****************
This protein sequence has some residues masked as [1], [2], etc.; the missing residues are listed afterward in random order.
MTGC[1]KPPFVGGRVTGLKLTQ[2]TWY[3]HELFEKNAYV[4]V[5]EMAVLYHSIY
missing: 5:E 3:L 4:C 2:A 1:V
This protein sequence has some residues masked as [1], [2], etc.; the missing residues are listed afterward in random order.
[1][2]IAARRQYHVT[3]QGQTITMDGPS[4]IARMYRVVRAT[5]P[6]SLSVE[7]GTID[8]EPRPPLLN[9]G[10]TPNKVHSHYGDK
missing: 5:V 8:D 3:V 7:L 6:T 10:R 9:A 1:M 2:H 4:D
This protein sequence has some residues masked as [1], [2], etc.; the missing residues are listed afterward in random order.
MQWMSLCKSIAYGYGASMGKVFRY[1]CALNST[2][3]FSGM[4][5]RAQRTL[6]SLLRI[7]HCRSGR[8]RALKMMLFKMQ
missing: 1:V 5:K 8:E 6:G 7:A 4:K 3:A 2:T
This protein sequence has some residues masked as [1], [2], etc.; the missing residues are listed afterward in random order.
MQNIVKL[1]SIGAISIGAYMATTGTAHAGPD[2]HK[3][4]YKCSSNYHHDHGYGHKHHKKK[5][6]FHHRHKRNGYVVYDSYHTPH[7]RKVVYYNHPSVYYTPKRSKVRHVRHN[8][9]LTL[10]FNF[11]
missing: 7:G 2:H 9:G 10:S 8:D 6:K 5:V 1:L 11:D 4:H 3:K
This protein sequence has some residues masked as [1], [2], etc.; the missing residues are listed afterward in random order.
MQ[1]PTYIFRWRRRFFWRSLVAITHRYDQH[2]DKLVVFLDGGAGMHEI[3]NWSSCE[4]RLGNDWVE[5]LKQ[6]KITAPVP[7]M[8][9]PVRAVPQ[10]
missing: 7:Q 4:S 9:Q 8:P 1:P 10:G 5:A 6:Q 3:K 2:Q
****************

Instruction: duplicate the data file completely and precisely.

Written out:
This protein sequence has some residues masked as [1], [2], etc.; the missing residues are listed afterward in random order.
MTGC[1]KPPFVGGRVTGLKLTQ[2]TWY[3]HELFEKNAYV[4]V[5]EMAVLYHSIY
missing: 5:E 3:L 4:C 2:A 1:V
This protein sequence has some residues masked as [1], [2], etc.; the missing residues are listed afterward in random order.
[1][2]IAARRQYHVT[3]QGQTITMDGPS[4]IARMYRVVRAT[5]P[6]SLSVE[7]GTID[8]EPRPPLLN[9]G[10]TPNKVHSHYGDK
missing: 5:V 8:D 3:V 7:L 6:T 10:R 9:A 1:M 2:H 4:D
This protein sequence has some residues masked as [1], [2], etc.; the missing residues are listed afterward in random order.
MQWMSLCKSIAYGYGASMGKVFRY[1]CALNST[2][3]FSGM[4][5]RAQRTL[6]SLLRI[7]HCRSGR[8]RALKMMLFKMQ
missing: 1:V 5:K 8:E 6:G 7:A 4:K 3:A 2:T
This protein sequence has some residues masked as [1], [2], etc.; the missing residues are listed afterward in random order.
MQNIVKL[1]SIGAISIGAYMATTGTAHAGPD[2]HK[3][4]YKCSSNYHHDHGYGHKHHKKK[5][6]FHHRHKRNGYVVYDSYHTPH[7]RKVVYYNHPSVYYTPKRSKVRHVRHN[8][9]LTL[10]FNF[11]
missing: 7:G 2:H 9:G 10:S 8:D 6:K 5:V 1:L 11:D 4:H 3:K
This protein sequence has some residues masked as [1], [2], etc.; the missing residues are listed afterward in random order.
MQ[1]PTYIFRWRRRFFWRSLVAITHRYDQH[2]DKLVVFLDGGAGMHEI[3]NWSSCE[4]RLGNDWVE[5]LKQ[6]KITAPVP[7]M[8][9]PVRAVPQ[10]
missing: 7:Q 4:S 9:Q 8:P 1:P 10:G 5:A 6:Q 3:K 2:Q